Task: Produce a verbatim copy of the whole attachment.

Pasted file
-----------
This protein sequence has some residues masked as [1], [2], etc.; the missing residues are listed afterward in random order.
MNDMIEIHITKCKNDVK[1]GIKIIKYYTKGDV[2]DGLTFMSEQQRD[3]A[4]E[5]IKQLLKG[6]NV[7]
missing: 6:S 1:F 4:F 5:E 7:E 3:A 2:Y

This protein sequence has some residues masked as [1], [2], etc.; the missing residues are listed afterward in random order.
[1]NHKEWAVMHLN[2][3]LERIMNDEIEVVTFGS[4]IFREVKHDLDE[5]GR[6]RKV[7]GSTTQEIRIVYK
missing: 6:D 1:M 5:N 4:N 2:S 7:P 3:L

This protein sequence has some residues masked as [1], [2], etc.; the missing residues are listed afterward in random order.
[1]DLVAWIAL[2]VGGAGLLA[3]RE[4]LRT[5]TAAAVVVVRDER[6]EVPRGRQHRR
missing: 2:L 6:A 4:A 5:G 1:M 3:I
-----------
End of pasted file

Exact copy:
This protein sequence has some residues masked as [1], [2], etc.; the missing residues are listed afterward in random order.
MNDMIEIHITKCKNDVK[1]GIKIIKYYTKGDV[2]DGLTFMSEQQRD[3]A[4]E[5]IKQLLKG[6]NV[7]
missing: 6:S 1:F 4:F 5:E 7:E 3:A 2:Y

This protein sequence has some residues masked as [1], [2], etc.; the missing residues are listed afterward in random order.
[1]NHKEWAVMHLN[2][3]LERIMNDEIEVVTFGS[4]IFREVKHDLDE[5]GR[6]RKV[7]GSTTQEIRIVYK
missing: 6:D 1:M 5:N 4:N 2:S 7:P 3:L

This protein sequence has some residues masked as [1], [2], etc.; the missing residues are listed afterward in random order.
[1]DLVAWIAL[2]VGGAGLLA[3]RE[4]LRT[5]TAAAVVVVRDER[6]EVPRGRQHRR
missing: 2:L 6:A 4:A 5:G 1:M 3:I